You can pop in for a quick drink, in which case you may not need to book, but if you plan to eat something cute and Slime-shaped, it’s recommended to book ahead.

Follow the slimes to Luida’s Bar >

Reserve your spot at the Dragon Quest Luida’s Bar in Tokyo >

Fun Dragon’s Quest fact: Patty, known as Luida in the Japanese versions of the game, is a recurring name in the Dragon Quest series. It is a name given to different female characters who take charge of organizing the main games’ party members.

6. Nintendo Cafe Tokyo (84 Hashi Cafe)

If you’ve already read our article on Tokyo’s best hidden bars, you know that this city has a passion for keeping its most unique spots hidden away. That includes 84 Hashi Cafe, also affectionately known as the Nintendo Cafe, a secret Nintendo-related cafe in Shibuya.

This Nintendo cafe is owned by Hashimoto Toru, a former engineer at the beloved video game company, and his passion for Nintendo’s creations shines bright. Every wall is decorated with memorabilia, illustrations, and signatures from key people and franchises, and it’s rumored that the Legend of Zelda jingle even plays when you first discover the location of the cafe. 

84 Hashi Cafe runs a 90-minute set experience, where you can enjoy a themed alcoholic or non-alcoholic drink, light snacks, and even get a stamp book to take home (along with any extra merch you just can’t resist).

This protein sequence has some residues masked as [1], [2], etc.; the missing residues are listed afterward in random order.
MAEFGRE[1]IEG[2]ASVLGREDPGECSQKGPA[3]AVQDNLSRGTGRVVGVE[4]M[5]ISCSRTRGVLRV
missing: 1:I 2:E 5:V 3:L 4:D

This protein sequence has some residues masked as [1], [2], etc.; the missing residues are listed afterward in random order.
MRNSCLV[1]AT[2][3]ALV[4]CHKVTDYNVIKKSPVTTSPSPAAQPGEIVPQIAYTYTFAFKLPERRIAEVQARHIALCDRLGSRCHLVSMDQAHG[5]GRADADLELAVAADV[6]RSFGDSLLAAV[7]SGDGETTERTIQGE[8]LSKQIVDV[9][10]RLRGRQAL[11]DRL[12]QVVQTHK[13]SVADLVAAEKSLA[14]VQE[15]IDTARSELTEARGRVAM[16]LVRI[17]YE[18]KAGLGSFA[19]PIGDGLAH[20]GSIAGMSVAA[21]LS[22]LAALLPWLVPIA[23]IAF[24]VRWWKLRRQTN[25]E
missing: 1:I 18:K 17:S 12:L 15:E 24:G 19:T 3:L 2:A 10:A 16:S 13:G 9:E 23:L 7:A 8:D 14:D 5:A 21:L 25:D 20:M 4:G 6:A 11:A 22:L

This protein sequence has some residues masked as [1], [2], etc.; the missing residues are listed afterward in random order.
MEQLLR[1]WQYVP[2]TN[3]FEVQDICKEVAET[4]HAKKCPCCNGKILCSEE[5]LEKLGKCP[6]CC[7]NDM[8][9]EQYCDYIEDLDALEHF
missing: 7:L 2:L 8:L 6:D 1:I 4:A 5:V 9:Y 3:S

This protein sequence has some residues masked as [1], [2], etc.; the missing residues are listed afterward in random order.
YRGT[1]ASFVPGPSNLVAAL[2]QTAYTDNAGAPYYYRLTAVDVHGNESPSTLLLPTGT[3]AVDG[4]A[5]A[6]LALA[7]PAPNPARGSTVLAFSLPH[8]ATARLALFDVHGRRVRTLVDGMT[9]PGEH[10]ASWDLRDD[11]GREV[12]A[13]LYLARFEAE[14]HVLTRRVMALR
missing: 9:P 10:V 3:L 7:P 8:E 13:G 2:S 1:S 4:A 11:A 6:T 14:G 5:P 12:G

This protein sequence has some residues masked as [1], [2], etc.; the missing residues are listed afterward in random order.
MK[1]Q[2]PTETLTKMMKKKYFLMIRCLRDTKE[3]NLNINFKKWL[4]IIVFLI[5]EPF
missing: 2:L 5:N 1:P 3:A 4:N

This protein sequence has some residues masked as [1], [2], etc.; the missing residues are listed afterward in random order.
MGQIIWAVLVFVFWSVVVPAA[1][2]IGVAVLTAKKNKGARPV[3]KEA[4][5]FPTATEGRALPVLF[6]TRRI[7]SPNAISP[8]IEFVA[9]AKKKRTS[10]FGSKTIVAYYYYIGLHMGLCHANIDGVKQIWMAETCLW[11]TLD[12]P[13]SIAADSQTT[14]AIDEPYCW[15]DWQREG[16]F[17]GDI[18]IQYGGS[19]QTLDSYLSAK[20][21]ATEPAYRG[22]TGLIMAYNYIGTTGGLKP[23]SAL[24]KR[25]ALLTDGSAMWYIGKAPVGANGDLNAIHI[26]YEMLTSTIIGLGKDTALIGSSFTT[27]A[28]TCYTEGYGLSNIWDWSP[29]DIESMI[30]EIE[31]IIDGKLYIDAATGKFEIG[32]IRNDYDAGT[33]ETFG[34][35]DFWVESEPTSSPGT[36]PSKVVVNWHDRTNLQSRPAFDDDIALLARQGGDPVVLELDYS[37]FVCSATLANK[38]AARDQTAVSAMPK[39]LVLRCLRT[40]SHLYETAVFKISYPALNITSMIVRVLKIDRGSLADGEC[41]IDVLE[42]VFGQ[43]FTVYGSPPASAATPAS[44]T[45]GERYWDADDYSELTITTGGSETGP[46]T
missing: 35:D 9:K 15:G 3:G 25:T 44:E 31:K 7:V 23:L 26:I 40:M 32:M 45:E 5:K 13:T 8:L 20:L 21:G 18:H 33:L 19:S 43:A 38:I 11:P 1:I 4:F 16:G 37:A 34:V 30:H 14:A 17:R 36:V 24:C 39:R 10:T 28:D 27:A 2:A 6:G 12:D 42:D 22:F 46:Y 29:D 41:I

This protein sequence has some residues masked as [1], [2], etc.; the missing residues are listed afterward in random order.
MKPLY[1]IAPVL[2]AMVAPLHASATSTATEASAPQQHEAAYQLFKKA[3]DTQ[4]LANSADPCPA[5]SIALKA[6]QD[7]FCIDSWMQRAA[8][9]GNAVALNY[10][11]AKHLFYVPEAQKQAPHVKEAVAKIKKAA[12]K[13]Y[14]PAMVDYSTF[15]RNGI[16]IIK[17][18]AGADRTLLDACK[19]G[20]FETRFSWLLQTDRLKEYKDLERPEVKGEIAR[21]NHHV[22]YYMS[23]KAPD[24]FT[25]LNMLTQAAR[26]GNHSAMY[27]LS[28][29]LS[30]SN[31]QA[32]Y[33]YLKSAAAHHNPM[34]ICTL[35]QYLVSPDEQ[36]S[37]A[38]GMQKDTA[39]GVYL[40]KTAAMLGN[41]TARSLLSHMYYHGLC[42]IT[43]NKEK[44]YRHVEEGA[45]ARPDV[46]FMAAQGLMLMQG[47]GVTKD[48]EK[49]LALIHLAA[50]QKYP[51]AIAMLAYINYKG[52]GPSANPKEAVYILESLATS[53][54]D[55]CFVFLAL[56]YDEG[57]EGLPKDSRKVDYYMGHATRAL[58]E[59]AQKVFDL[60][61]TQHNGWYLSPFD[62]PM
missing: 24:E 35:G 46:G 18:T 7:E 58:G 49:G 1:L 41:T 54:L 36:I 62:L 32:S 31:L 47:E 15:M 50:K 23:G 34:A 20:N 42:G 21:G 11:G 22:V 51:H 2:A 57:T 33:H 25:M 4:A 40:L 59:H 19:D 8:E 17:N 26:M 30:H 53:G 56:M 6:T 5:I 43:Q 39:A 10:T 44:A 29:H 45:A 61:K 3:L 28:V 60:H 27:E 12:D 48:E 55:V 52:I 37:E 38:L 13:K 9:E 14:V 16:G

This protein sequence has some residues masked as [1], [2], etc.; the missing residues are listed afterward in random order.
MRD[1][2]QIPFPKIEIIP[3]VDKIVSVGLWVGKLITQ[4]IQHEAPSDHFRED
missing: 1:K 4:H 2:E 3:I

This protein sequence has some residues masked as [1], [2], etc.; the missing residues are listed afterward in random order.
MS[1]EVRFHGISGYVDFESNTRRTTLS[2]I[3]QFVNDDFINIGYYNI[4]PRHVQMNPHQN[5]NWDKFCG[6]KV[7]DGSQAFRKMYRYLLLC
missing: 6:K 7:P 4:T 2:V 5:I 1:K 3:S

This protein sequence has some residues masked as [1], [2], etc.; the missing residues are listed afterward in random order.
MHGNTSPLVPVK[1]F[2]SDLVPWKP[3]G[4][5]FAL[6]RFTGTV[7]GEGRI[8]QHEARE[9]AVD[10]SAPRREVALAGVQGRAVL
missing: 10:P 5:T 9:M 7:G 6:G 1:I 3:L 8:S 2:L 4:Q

How to find the Nintendo Cafe (84 Hashi Cafe):

  1. Book your desired slot.
  2. Once confirmed, you will be sent the secret address.
  3. Arrive on time for your reserved slot, as you’ll only have 90 minutes to soak up the Nintendo goodness!

Reserve your spot at Roppongi’s Nintendo Cafe >

And just like that, all your money is gone. Some things are just worth it, and we can’t help but agree that game cafes and collab cafes in Japan are one of those things.

While you’re giving into the nerdier side of Japanese culture, you might want to check out our articles for Japanese movie and anime food, Japan’s cutest foods, and Studio Ghibli food and where to find it!

We strive to be as accurate as possible and keep up with the changing landscape of Japan's food and travel industries. If you spot any inaccuracies, please send a report.
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Ryan Noble
Ryan’s love for Japan may have begun with Naruto — something he refuses to hide — but it only grew once he truly understood the beauty of this country’s language, culture, and people. He hopes to use that passion to bridge the gap between Japan and the rest of the world, shining the spotlight on its hidden gems and supporting the revitalization of rural regions.